[ISN] FBI to release computer-security updates

From: InfoSec News (isnat_private)
Date: Tue Oct 01 2002 - 02:03:34 PDT

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    By Robert Lemos 
    Staff Writer, CNET News.com
    September 30, 2002, 5:50 PM PT
    The FBI and a prestigious computer-security research group are set to
    announce new initiatives to keep companies up to date on the most
    threatening software vulnerabilities, CNET News.com has learned.
    The FBI's National Infrastructure Protection Center and the SysAdmin,
    Audit, Networking and Security (SANS) Institute, a research and
    education organization made up of government, corporate and academic
    experts, will unveil the initiatives Wednesday, exactly two weeks
    after the Bush Administration released a draft for comment of the
    National Strategy for Securing Cyberspace.
    The SANS-FBI efforts will try to improve how companies deal with the
    multitude of security flaws software companies announce every week.  
    The focus of the initiatives is on identifying security holes and
    delivering tools so companies can plug them, a practical approach
    outlined in the Administration's cybersecurity plan, said Alan Paller,
    director of research for SANS.
    "We have to get rid of the emphasis on threat analysis and work on
    vulnerability analysis," Paller said. "That's because we can fix the
    vulnerabilities, but if we wait until the threat is clear, we will be
    too late."
    While Paller wouldn't provide specifics, News.com has learned that in
    addition to releasing its latest annual list of the Top 20
    vulnerabilities for Windows and Unix systems, the two groups will,
    within the next four months, release an expanded list of the most
    common and dangerous software flaws.
    The organizations may also release a critical vulnerability analysis
    (CVA) report on a weekly basis, which would describe newly discovered
    flaws and how companies have dealt with them. The plans for the weekly
    report are currently in flux, however, and Paller would not comment on
    its status.
    Eliminating the Top 20 flaws
    Although he wouldn't name specific companies, Paller said five
    security firms will participate by building new features into their
    systems to scan corporate networks for vulnerabilities on the Top 20
    list. News.com has learned that Internet Security Systems, Foundstone,
    Qualys, and TippingPoint are four of the five.
    Gerhard Eschelbeck, vice president of engineering for security service
    provider Qualys, said the company would offer a free scan for the
    SANS-FBI Top 20 vulnerabilities to any network owner. While he didn't
    comment on whether Qualys would support the expanded list of flaws the
    organizations plan to release later, Eschelbeck did stress that it
    wouldn't be hard to do so.
    "The beauty of the service-based model that we have is that we can
    distribute signatures with a click of a mouse," Eschelbeck said.
    Network-protection company Internet Security Systems, which has built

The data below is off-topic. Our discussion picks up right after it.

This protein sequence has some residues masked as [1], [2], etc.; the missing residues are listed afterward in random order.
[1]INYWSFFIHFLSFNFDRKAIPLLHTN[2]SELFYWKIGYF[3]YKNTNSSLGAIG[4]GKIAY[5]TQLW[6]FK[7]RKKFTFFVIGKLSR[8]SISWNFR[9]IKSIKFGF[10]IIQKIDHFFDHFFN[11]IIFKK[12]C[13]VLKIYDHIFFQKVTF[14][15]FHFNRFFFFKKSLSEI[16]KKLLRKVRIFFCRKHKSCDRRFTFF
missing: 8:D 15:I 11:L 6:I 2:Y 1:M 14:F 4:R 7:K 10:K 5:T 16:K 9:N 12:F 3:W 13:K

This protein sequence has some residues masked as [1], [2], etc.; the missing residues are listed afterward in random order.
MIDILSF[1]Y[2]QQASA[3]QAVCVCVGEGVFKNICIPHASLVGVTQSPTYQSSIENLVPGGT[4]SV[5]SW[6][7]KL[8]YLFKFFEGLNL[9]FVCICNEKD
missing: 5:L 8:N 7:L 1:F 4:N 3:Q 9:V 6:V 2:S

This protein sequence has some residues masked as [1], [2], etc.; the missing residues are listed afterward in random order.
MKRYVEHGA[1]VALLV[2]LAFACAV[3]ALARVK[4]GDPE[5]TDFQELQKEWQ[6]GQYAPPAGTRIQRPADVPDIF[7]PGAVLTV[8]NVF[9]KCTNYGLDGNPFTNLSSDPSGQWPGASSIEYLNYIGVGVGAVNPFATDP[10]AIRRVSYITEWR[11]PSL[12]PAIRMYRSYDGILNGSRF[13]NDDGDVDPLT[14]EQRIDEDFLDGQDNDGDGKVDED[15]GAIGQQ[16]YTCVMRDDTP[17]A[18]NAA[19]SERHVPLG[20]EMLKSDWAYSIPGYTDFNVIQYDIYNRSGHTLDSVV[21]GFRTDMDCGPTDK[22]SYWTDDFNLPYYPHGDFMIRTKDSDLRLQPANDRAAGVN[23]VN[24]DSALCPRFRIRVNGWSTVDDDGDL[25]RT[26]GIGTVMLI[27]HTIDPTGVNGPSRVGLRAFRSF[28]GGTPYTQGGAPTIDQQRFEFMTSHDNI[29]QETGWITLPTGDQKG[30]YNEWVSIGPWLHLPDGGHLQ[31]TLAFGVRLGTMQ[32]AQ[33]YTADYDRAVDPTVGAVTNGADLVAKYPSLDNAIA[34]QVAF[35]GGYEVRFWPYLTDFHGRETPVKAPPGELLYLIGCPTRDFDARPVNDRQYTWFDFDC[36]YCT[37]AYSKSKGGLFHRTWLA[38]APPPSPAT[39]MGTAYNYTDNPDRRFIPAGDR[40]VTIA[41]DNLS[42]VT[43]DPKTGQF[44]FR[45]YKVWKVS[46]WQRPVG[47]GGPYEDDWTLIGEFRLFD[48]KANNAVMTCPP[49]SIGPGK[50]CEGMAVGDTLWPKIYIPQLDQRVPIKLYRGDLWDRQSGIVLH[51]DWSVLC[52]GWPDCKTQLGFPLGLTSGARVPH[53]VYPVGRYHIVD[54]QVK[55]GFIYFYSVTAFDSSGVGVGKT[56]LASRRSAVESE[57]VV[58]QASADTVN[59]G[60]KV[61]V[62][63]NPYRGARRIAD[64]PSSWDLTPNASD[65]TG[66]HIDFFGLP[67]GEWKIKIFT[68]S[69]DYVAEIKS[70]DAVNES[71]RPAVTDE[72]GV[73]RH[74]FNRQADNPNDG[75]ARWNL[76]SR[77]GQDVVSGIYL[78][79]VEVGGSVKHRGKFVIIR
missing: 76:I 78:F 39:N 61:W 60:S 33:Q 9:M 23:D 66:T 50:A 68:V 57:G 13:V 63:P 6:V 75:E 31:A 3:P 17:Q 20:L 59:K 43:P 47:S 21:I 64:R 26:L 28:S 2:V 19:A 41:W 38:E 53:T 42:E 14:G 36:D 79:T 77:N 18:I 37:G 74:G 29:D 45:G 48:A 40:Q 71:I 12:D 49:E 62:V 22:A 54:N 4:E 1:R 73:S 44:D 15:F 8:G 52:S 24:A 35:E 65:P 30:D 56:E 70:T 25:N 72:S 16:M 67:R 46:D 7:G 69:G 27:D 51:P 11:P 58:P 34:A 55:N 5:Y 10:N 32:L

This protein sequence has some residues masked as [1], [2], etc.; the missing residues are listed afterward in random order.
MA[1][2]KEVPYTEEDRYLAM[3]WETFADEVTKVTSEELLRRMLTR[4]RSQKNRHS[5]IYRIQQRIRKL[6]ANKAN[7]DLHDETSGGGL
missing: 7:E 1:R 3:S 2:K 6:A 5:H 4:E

scanning support for the vulnerabilities included in the previous
    lists released by SANS will do so again, said Dan Ingevaldson, leader
    of ISS's research and development team.
    "There are a lot more vendors involved this year," Ingevaldson said.  
    "A whole bunch got together and made a choice over what should be
    included in the list."
    This will be the third year that the SANS Institute has released a
    list of top flaws. In June 2000, the organization listed its Top 10.  
    It updated that to a Top 20 in October 2001. Companies that eliminate
    the vulnerabilities on the Top 20 list from their networks will have
    made themselves immune to approximately 80 percent of all attacks on
    the Internet, Paller said.
    To show how effective such tools can be, the SANS Institute and the
    FBI will point to system administrators at NASA, who used a
    vulnerability-focused approach to eliminate security problems with
    their network. Details from that study haven't yet been released.
    "NASA is the poster child for this," said Paller.
    In addition, the Federal Computer Incident Response Center (FedCIRC)  
    will take part in the announcement.
    Lists of confusion
    Not everyone is enamored of the new initiatives, however.
    At least one security consultant familiar with the announcement
    worried that the planned expansion of the list from 20 to perhaps as
    many as 100 vulnerabilities could just cause more confusion.
    "We just have too many databases already," he said, asking not to be
    Purdue University maintains the Common Vulnerability Database, and
    most security companies have their own databases as well. In addition,
    the Common Vulnerability Encyclopedia, run by the Mitre Group, is a
    central repository and Rosetta stone that links together the various
    definitions companies create for the same vulnerabilities.
    But Paller said that's exactly why such lists are needed. He stressed
    that the new list would direct companies to the most-serious of the
    three dozen or so vulnerabilities that appear each week and add depth
    to the other databases.
    The databases "all look at this elephant from a slightly different
    perspective," Paller said.
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